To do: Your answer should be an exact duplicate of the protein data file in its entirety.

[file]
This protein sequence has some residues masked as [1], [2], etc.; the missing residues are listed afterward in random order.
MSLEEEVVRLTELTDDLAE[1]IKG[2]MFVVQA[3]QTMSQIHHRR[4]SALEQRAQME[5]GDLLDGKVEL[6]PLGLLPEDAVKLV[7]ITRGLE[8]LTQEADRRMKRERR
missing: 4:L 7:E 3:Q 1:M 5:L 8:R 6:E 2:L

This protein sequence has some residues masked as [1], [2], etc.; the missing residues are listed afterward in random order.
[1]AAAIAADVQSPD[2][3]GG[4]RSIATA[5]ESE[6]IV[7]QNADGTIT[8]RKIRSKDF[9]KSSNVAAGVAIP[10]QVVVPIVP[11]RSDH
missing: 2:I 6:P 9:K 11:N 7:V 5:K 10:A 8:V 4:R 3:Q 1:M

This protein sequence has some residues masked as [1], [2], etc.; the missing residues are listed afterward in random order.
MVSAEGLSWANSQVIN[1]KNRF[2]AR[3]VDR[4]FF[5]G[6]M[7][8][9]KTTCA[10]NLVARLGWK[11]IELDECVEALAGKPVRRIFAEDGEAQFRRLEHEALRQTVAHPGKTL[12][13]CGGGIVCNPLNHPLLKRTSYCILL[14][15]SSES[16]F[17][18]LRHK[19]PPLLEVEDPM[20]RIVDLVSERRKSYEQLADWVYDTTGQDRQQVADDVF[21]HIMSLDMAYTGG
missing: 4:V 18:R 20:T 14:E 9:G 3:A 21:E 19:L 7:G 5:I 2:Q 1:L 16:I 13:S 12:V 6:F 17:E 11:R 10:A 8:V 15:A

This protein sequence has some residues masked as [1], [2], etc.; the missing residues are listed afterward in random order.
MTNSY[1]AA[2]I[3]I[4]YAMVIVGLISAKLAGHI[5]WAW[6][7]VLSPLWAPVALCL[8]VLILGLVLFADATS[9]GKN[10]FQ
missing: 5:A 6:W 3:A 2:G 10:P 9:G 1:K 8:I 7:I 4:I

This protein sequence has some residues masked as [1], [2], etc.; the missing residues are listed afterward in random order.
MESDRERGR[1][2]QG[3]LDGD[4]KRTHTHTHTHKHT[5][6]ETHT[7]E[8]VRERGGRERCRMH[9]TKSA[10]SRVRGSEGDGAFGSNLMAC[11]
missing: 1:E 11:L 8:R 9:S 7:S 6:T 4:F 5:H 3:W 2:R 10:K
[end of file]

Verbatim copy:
This protein sequence has some residues masked as [1], [2], etc.; the missing residues are listed afterward in random order.
MSLEEEVVRLTELTDDLAE[1]IKG[2]MFVVQA[3]QTMSQIHHRR[4]SALEQRAQME[5]GDLLDGKVEL[6]PLGLLPEDAVKLV[7]ITRGLE[8]LTQEADRRMKRERR
missing: 4:L 7:E 3:Q 1:M 5:L 8:R 6:E 2:L

This protein sequence has some residues masked as [1], [2], etc.; the missing residues are listed afterward in random order.
[1]AAAIAADVQSPD[2][3]GG[4]RSIATA[5]ESE[6]IV[7]QNADGTIT[8]RKIRSKDF[9]KSSNVAAGVAIP[10]QVVVPIVP[11]RSDH
missing: 2:I 6:P 9:K 11:N 7:V 5:K 10:A 8:V 4:R 3:Q 1:M

This protein sequence has some residues masked as [1], [2], etc.; the missing residues are listed afterward in random order.
MVSAEGLSWANSQVIN[1]KNRF[2]AR[3]VDR[4]FF[5]G[6]M[7][8][9]KTTCA[10]NLVARLGWK[11]IELDECVEALAGKPVRRIFAEDGEAQFRRLEHEALRQTVAHPGKTL[12][13]CGGGIVCNPLNHPLLKRTSYCILL[14][15]SSES[16]F[17][18]LRHK[19]PPLLEVEDPM[20]RIVDLVSERRKSYEQLADWVYDTTGQDRQQVADDVF[21]HIMSLDMAYTGG
missing: 4:V 18:R 20:T 14:E 9:G 3:A 21:E 19:L 7:G 5:I 2:Q 1:L 16:I 13:S 12:V 6:F 17:E 11:R 10:A 8:V 15:A

This protein sequence has some residues masked as [1], [2], etc.; the missing residues are listed afterward in random order.
MTNSY[1]AA[2]I[3]I[4]YAMVIVGLISAKLAGHI[5]WAW[6][7]VLSPLWAPVALCL[8]VLILGLVLFADATS[9]GKN[10]FQ
missing: 5:A 6:W 3:A 2:G 10:P 9:G 1:K 8:I 7:I 4:I

This protein sequence has some residues masked as [1], [2], etc.; the missing residues are listed afterward in random order.
MESDRERGR[1][2]QG[3]LDGD[4]KRTHTHTHTHKHT[5][6]ETHT[7]E[8]VRERGGRERCRMH[9]TKSA[10]SRVRGSEGDGAFGSNLMAC[11]
missing: 1:E 11:L 8:R 9:S 7:S 6:T 4:F 5:H 3:W 2:R 10:K